Bassic Training: Christian McBride Picks 5 Formative Tracks

From Bootsy to Jaco, the bassist knows his bassists

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Bootsy Collins at North Sea Jazz 2011
By Stephen Hotsma
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Ray Brown

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“PAPA WAS A ROLLING STONE”
HE TEMPTATIONS (Motown, 1972)
Bassist: Either James Jamerson, Bob Babbitt or Eddie Watkins
“According to Bob Babbitt’s website, he’s not really sure who played on that track because producer Norman Whitfield recorded the track multiple times with different players, but it doesn’t matter. I chose this track for sentimental reasons. It was the first song I ever learned how to play.”

“SOUL POWER”
JAMES BROWN (King, 1971)
Bassist: William “Bootsy” Collins
“By age 10, I was already a big James Brown connoisseur, so I knew the feel of JB’s ’60s bassists like Bernard Odum and Charles Sherrell. Listening to ‘Soul Power,’ I knew this particular bass player was a virtuoso. I could tell it was the same bass player on ‘Super Bad,’ ‘Sex Machine’ and ‘Talkin’ Loud and Sayin’ Nothing.’ Not surprised to find out later that it was Bootsy Collins.”

“THE STROLLER”
BENNY GOLSON (from Groovin’ With Golson; New Jazz, 1959)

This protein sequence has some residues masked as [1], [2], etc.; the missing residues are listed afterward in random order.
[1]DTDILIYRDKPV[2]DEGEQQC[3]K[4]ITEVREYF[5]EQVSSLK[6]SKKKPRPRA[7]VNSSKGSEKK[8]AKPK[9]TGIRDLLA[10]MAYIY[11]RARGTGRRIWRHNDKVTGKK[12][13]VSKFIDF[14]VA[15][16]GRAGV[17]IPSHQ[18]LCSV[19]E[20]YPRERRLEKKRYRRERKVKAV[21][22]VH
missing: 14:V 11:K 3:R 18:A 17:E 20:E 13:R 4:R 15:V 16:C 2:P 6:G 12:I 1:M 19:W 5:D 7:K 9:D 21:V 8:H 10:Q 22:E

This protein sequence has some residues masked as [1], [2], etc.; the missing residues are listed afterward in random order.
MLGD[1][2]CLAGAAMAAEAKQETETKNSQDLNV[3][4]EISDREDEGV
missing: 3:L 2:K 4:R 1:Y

Bassist: Paul Chambers
“Even now, this may be my all-time favorite Paul Chambers solo. It’s a breakneck-speed 12-bar blues with P.C. taking the most incredible arco solo I’ve ever heard. I’d never heard anyone get around the bass with such fluidity. Amazing!”

“KILLER JOE”
QUINCY JONES (from Walking in Space; A&M, 1969)
Bassist: Ray Brown
“One of Ray Brown’s many legendary performances. Quincy Jones claims that he built this entire arrangement around Ray Brown’s propulsive walking. All you have to do is listen and you can hear why. Ray Brown and [drummer] Grady Tate cure any sort of arrhythmia with their swinging on this!”

“PORTRAIT OF TRACY”
JACO PASTORIUS (from Jaco Pastorius; Epic, 1976)
“I can’t possibly further describe the genius exemplified on this track. This track has been talked about and analyzed ad nauseam over the years. At first listen, like everyone else, I assumed that Jaco was playing an electric piano. I had no idea an electric bass could sound like that. I only wish I could have seen him perform live at his peak.”

AS TOLD TO NATE CHINEN

Originally published in April 2013

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